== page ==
And the first test came with the social outbreak of October last year. Even though a new Constitution was a pillar of the coalition’s ideological doctrine, it did not support the parliamentary pact, which in the morning of November 15 prevented the government from decreeing a State of Siege. That day, democracy was at serious risk, but only representative Gabriel Boric – in a personal capacity, according to him – participated in the negotiations that paved the way for the plebiscite to decide if the Constitution implemented during the Pinochet dictatorship will be replaced. But Broad Front criticized Boric harshly, starting with Social Convergence, the party he helped found. Did Broad Front parliamentarians expect the crisis to be resolved outside the institutional framework? Strange, given they are members of Congress.
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A second test occurred at the start of the legislative year. Chile had been dragging the social crisis from October last year, then the pandemic. The government was cornered and support for the president was less than 20%. The opposition could have seized the moment and could have gone on the offensive. It could have shown its governance cards for the future.
Yet, and even though the opposition has a majority in both chambers, it lost the presidency of the House of Representatives, because most Broad Front parliamentarians abstained from voting for the candidate because he was a Christian Democrat, even though he confronted the ruling party. The result? The center-left lost, for the first time since the return to democracy in 1990, the chief-of-parliamentarians position to the right.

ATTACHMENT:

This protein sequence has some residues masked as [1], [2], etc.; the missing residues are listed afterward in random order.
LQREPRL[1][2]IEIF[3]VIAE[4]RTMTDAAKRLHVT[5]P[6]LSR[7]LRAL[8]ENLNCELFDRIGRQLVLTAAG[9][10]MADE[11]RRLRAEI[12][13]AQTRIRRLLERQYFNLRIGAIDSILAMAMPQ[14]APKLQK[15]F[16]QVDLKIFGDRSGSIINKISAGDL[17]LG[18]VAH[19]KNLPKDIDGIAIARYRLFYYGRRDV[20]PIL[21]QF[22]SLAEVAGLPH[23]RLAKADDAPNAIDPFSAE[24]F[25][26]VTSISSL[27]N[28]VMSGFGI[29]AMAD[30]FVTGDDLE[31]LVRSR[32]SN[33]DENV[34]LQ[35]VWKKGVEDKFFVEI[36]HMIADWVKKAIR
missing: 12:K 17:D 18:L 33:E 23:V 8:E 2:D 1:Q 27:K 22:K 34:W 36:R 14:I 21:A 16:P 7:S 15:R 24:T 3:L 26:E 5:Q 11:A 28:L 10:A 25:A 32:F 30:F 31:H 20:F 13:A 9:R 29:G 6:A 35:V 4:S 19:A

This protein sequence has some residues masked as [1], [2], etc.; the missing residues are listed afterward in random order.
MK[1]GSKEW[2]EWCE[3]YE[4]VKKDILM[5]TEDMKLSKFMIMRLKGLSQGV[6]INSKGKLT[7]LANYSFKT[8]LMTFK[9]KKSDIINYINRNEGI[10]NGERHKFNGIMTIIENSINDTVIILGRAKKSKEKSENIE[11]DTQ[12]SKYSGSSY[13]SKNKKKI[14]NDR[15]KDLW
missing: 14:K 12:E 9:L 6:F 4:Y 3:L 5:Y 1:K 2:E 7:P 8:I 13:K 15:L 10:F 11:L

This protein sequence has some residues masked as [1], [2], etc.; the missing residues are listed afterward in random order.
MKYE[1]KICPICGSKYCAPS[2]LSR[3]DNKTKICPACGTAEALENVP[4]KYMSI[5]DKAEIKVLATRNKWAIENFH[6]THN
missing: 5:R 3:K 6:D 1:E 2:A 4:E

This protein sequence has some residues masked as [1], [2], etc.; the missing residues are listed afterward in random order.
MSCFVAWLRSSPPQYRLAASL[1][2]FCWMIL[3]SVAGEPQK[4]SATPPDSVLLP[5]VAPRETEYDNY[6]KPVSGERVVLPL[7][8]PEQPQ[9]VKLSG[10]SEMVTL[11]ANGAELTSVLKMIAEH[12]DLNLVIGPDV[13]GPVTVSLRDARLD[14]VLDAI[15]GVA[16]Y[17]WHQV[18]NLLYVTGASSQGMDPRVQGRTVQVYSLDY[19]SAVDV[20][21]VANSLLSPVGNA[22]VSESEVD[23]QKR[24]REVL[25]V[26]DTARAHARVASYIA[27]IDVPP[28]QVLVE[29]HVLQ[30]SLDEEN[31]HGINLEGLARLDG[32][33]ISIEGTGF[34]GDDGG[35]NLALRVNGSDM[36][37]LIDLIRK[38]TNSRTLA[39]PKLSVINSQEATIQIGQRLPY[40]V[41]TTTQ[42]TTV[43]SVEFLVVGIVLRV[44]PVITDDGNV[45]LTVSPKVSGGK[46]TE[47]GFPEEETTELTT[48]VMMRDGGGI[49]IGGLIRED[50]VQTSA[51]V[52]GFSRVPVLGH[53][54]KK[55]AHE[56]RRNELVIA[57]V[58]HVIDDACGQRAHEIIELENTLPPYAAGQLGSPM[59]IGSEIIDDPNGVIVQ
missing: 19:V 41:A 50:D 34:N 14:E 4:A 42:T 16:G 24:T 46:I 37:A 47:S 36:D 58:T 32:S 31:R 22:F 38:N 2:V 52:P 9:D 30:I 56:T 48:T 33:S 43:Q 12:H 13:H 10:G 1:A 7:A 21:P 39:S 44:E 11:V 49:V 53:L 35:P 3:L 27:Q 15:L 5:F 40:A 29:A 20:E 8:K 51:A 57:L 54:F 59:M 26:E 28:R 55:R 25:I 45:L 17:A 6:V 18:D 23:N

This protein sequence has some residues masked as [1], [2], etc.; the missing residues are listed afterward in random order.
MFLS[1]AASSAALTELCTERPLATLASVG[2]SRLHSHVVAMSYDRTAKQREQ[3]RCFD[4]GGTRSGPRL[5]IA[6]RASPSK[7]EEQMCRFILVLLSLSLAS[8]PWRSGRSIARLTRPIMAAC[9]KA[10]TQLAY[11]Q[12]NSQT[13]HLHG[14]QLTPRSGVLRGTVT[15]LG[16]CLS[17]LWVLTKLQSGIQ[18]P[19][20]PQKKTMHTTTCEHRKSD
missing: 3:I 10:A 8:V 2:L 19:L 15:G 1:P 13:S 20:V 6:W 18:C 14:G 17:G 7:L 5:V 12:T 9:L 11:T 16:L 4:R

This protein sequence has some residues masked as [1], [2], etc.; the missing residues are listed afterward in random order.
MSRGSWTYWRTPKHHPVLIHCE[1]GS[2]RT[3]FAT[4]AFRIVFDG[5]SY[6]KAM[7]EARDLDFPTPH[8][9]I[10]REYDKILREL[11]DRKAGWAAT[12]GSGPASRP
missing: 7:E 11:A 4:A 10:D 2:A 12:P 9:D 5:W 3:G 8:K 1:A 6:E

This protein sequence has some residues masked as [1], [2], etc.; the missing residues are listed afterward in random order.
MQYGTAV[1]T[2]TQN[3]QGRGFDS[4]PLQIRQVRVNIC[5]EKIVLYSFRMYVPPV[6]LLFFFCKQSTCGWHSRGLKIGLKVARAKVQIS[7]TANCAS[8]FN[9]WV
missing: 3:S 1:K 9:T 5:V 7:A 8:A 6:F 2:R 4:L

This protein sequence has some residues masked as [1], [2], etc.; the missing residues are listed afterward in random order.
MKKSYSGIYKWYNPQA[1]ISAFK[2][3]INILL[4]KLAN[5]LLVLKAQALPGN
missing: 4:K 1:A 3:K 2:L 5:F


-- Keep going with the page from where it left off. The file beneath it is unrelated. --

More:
Where to Go From Here
Now we’ve arrived at a situation where Broad Front would only reluctantly – not certainly – participate in a primary process with the rest of the opposition to elect candidates for mayors, councilors and regional governors, a new position up for votes in elections in April 2021. Unusually, all other parties agreed after tough negotiations that they would go together. In addition, Broad Front decided to run its own presidential candidate in the presidential elections in November next year. This decision creates more possibilities for the likely ruling party candidate, center-right Joaquín Lavín, to win and continue a government that has seen some of the lowest public support in decades.
As far as is known, the decision was made by a small group, led by some parliamentarians, but not all of them were even present. Previously, Broad Front had criticized other parties for this practice. Voices have already emerged within the coalition asking to review the decision, although the registration period for the primary lists is approaching. We will see if this time the coalition will become more aware of the impact the measure could have on the political future of the country or if it runs with the option. In that case, Broad Front will have to learn that changing political practices also requires the ability to negotiate and seek agreements. And of course, the coalition should be more humble.
‘Adolescence’ crises always have costs, but in this case not only for the Broad Front, but for the entire country.
Germán Silva Cuadra is an expert in corporate communications and a regular commentator on Chilean politics. His latest book is ‘No te reconozco Chile. Cómo entender al país que noqueó a la elite.’ Germán tweets under @gsilvacuadra.